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15 Pandemic Lessons

It’s been six months since we started lockdowns due to Covid-19 here in the United States. It’s also the nineteenth anniversary of another kind of attack on my country, one that has left deep scars. My fellow countrymen put aside their differences during the cruel and tragic events of September 11, 2001, coming together to heal and rebuild. We all hoped that the spirit of cooperativeness in the face of a shared enemy would unite us more closely than ever. It seemed to have done so for a time. But then we got lost again, forgetting the resolve that we had found in the rubble to look out for one another, neglecting the appreciation for the blessings that we have, which we discovered through our tears.

Now it’s 2020, and more families are dealing with tragedies as our country struggles to find direction and hope. Throughout this year, I’ve been gathering together some things that I’ve been learning from the pandemic and the last six months of dealing with it’s effects, which I’m sharing below. Will we really have gained lasting knowledge and virtue through this enormous difficulty? Or will our memory fade once again?

Perhaps our memory is already fading. Any watching of the news or scrolling through social media would say that it is. Take a breath with me and reflect upon fifteen basic truths, lessons, and discoveries made a couple of months ago. Try to remember that human history is full of trials — but human beings are full of hope.

First, the strangest discovery:

1.) The people that I know who are the most adamantly against mask-wearing are also adamantly pro-life. This seems so odd to me that I’m afraid I’m missing something. I hope that someone can give me the key to decipher this so that I can better understand and right any wrongs that may be in my thinking.

Lessons learned:

2.) The workers in our society whom we most often take for granted are, in fact, our most essential workers to whom we should show appreciation. (Grocery clerks, truck drivers, nurses aides, sanitation and utility workers, etc..)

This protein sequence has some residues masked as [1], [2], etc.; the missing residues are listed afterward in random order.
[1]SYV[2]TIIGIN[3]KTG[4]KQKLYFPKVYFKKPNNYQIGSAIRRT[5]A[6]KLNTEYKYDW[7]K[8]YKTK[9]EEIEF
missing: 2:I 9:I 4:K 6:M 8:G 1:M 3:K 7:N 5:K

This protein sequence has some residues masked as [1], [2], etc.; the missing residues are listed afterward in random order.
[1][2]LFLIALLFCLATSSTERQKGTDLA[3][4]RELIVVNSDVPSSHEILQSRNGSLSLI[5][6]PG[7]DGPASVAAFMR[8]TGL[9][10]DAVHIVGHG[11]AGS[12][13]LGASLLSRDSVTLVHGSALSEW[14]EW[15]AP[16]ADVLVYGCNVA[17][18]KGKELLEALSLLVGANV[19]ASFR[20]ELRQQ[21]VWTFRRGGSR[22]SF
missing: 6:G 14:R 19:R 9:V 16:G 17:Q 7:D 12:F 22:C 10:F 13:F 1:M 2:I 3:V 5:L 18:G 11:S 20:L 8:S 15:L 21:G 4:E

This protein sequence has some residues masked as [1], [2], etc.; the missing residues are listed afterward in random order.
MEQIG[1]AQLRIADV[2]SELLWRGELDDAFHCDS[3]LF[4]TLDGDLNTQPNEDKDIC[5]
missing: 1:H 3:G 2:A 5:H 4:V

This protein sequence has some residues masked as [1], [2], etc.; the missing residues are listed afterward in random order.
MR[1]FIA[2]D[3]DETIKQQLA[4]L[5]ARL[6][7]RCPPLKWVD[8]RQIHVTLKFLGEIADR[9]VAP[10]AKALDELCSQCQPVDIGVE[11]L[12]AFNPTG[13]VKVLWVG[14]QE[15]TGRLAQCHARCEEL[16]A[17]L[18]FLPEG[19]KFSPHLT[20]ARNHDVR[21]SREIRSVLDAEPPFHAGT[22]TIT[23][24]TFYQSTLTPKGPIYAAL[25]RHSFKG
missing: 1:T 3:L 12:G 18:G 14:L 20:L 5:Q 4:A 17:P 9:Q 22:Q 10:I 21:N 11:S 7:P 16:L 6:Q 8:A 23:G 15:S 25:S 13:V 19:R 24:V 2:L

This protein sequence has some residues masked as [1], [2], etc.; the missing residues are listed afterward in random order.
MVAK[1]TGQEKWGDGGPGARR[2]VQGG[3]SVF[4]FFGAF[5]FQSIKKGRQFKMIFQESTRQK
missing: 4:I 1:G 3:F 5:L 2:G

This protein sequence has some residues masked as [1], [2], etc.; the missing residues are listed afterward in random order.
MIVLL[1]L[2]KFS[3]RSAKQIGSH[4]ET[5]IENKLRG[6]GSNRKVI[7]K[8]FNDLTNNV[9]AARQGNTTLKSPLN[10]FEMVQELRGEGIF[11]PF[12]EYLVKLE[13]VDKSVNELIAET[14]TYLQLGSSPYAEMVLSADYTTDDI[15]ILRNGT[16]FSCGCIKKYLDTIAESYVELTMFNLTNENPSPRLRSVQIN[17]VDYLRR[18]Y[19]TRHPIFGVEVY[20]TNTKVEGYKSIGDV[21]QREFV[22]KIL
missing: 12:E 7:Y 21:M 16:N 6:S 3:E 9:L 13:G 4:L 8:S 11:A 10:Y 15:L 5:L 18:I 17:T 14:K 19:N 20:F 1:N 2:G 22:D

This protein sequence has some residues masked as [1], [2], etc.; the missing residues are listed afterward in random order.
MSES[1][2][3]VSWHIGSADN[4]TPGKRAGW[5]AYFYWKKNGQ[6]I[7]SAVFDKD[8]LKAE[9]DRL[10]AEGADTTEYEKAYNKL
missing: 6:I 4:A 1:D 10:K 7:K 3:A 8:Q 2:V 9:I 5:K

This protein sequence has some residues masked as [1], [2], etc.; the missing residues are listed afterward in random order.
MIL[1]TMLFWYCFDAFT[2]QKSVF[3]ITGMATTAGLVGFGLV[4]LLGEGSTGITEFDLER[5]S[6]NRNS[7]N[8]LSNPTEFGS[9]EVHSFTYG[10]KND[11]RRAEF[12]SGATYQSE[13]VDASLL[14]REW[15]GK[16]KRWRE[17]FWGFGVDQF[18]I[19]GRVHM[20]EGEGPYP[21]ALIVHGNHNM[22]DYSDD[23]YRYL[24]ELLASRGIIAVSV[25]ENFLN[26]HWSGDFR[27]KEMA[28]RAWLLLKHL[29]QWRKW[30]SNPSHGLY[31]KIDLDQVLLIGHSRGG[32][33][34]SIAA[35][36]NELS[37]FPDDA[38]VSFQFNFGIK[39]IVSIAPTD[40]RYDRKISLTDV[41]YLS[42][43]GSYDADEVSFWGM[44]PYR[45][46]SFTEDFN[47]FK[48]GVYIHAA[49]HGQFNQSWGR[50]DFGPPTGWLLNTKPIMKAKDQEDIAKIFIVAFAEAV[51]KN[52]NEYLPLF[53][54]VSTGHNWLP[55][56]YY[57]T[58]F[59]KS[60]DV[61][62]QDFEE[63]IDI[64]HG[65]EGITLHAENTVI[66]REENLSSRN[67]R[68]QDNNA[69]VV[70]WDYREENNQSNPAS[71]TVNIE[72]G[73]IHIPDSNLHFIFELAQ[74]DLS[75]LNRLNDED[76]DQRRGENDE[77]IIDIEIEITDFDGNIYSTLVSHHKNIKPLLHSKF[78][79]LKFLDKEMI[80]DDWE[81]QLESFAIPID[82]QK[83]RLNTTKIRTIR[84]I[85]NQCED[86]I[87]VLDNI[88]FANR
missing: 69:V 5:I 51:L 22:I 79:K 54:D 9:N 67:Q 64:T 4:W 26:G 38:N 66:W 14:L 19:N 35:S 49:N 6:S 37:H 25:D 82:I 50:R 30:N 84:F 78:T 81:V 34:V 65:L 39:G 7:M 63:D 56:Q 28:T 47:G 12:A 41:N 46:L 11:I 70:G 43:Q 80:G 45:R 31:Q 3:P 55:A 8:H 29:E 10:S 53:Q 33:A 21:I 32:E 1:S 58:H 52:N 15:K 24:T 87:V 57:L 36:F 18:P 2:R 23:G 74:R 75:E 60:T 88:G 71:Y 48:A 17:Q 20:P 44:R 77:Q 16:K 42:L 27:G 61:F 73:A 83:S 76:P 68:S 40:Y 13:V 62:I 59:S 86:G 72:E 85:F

3.) We all want to feel essential, to BE essential. When people feel useless because they cannot work in the community, it underscores the great tragedy of our world: far too many of us don’t know how divinely essential we are no matter what our individual capacities for production.

4.) “The kindness of strangers” is real, a very real and vital force within our communities and our lives.

5.) Sacrifice manifests love. In other words, true love is evidenced by the sacrifice that one is willing to make for the benefit of the other. (On a personal note, as someone who is highly vulnerable to Covid-19, this pandemic has deepened my loving gratitude for my self-giving parents.)

6.) Just being entertained is not enough for human fulfillment.

7.) No one wants to die alone.

Hard truths:

8.) Governments can’t solve problems in a vacuum. In other words, change doesn’t occur unless the people who are governed truly want change, truly want problems to be solved and are willing to do the work themselves to make changes and resolve the problems.

9.) Bad things don’t go away just because new bad things are getting the headlines and social attention.

10.) There is totally such a thing as too much news. We humans are not meant to know everything about everything everywhere. We should not bury our heads in the sand, of course, but we should focus on verifiable information about events and situations in which we can be of good assistance. And then be of good assistance instead of merely watching events unfold.

11.) Social media is a powerful source of world-changing contagion. What’s usually spread through Facebook, (insert any other platform here), and especially Twitter, causes great sickness (like prejudice, pride, jealousy, greed, vanity, and destructive wrath.) Sadly, it seems that these mediums are less conducive for the spreading of grace, mercy, and divine love.

12.) No pandemic can ever change human nature or any cruelty that may lie in a human heart. A pandemic can, however, alter and undermine the kindness in human hearts through self-centered fear and false pride.

13.) Like it or not, we all affect one another and need each other. I’ve always known this because I am severely dependent upon others for survival, but human interconnectedness is more visibly present and “real” for all of us now. I hope.